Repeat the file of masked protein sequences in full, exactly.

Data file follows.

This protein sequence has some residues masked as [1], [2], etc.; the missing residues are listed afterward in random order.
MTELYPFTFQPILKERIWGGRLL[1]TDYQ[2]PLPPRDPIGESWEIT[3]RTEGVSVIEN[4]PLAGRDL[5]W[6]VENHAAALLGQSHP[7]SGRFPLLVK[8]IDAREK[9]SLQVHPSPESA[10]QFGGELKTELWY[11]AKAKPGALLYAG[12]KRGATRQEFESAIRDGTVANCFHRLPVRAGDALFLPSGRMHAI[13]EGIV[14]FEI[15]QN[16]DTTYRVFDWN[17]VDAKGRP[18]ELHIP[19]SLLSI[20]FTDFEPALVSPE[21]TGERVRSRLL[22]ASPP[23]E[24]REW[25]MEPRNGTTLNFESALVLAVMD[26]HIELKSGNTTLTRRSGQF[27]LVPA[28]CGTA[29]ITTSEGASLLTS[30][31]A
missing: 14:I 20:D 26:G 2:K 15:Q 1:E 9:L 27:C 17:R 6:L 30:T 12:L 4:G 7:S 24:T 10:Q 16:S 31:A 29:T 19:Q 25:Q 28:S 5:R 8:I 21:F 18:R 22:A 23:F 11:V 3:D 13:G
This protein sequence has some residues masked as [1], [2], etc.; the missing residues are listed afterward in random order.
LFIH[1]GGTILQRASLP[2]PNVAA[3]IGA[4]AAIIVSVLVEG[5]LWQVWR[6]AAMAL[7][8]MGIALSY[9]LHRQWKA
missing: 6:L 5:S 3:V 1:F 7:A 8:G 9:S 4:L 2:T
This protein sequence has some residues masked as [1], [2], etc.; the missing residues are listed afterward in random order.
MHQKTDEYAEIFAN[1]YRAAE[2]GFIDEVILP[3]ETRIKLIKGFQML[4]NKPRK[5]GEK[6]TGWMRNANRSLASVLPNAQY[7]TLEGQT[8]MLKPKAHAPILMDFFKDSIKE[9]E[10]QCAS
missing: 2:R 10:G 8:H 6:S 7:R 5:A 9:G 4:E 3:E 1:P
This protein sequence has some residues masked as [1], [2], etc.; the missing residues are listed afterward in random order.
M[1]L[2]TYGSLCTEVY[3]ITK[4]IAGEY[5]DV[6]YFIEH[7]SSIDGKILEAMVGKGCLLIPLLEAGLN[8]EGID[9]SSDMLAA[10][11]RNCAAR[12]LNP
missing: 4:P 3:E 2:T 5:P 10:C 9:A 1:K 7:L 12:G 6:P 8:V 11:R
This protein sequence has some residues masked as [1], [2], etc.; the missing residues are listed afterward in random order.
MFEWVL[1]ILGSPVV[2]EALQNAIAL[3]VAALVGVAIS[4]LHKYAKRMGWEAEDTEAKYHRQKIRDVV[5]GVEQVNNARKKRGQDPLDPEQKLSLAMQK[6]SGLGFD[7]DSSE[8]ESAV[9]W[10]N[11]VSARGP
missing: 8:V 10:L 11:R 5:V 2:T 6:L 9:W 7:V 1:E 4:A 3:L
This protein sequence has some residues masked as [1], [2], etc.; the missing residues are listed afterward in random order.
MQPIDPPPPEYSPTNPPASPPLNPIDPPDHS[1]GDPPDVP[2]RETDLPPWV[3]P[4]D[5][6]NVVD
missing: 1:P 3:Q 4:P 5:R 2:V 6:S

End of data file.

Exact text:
This protein sequence has some residues masked as [1], [2], etc.; the missing residues are listed afterward in random order.
MTELYPFTFQPILKERIWGGRLL[1]TDYQ[2]PLPPRDPIGESWEIT[3]RTEGVSVIEN[4]PLAGRDL[5]W[6]VENHAAALLGQSHP[7]SGRFPLLVK[8]IDAREK[9]SLQVHPSPESA[10]QFGGELKTELWY[11]AKAKPGALLYAG[12]KRGATRQEFESAIRDGTVANCFHRLPVRAGDALFLPSGRMHAI[13]EGIV[14]FEI[15]QN[16]DTTYRVFDWN[17]VDAKGRP[18]ELHIP[19]SLLSI[20]FTDFEPALVSPE[21]TGERVRSRLL[22]ASPP[23]E[24]REW[25]MEPRNGTTLNFESALVLAVMD[26]HIELKSGNTTLTRRSGQF[27]LVPA[28]CGTA[29]ITTSEGASLLTS[30][31]A
missing: 14:I 20:D 26:G 2:K 15:Q 1:E 9:L 27:C 17:R 6:L 30:T 12:L 4:G 7:S 24:T 10:Q 16:S 31:A 29:T 19:Q 25:Q 28:S 5:R 8:I 21:F 18:R 22:A 23:F 11:V 3:D 13:G
This protein sequence has some residues masked as [1], [2], etc.; the missing residues are listed afterward in random order.
LFIH[1]GGTILQRASLP[2]PNVAA[3]IGA[4]AAIIVSVLVEG[5]LWQVWR[6]AAMAL[7][8]MGIALSY[9]LHRQWKA
missing: 6:L 5:S 3:V 1:F 7:A 8:G 9:S 4:L 2:T
This protein sequence has some residues masked as [1], [2], etc.; the missing residues are listed afterward in random order.
MHQKTDEYAEIFAN[1]YRAAE[2]GFIDEVILP[3]ETRIKLIKGFQML[4]NKPRK[5]GEK[6]TGWMRNANRSLASVLPNAQY[7]TLEGQT[8]MLKPKAHAPILMDFFKDSIKE[9]E[10]QCAS
missing: 2:R 10:G 8:H 6:S 7:R 5:A 9:G 4:E 3:E 1:P
This protein sequence has some residues masked as [1], [2], etc.; the missing residues are listed afterward in random order.
M[1]L[2]TYGSLCTEVY[3]ITK[4]IAGEY[5]DV[6]YFIEH[7]SSIDGKILEAMVGKGCLLIPLLEAGLN[8]EGID[9]SSDMLAA[10][11]RNCAAR[12]LNP
missing: 4:P 3:E 2:T 5:P 10:C 9:A 1:K 7:L 12:G 6:P 8:V 11:R
This protein sequence has some residues masked as [1], [2], etc.; the missing residues are listed afterward in random order.
MFEWVL[1]ILGSPVV[2]EALQNAIAL[3]VAALVGVAIS[4]LHKYAKRMGWEAEDTEAKYHRQKIRDVV[5]GVEQVNNARKKRGQDPLDPEQKLSLAMQK[6]SGLGFD[7]DSSE[8]ESAV[9]W[10]N[11]VSARGP
missing: 8:V 10:L 11:R 5:V 2:T 6:L 9:W 7:V 1:E 4:A 3:L
This protein sequence has some residues masked as [1], [2], etc.; the missing residues are listed afterward in random order.
MQPIDPPPPEYSPTNPPASPPLNPIDPPDHS[1]GDPPDVP[2]RETDLPPWV[3]P[4]D[5][6]NVVD
missing: 1:P 3:Q 4:P 5:R 2:V 6:S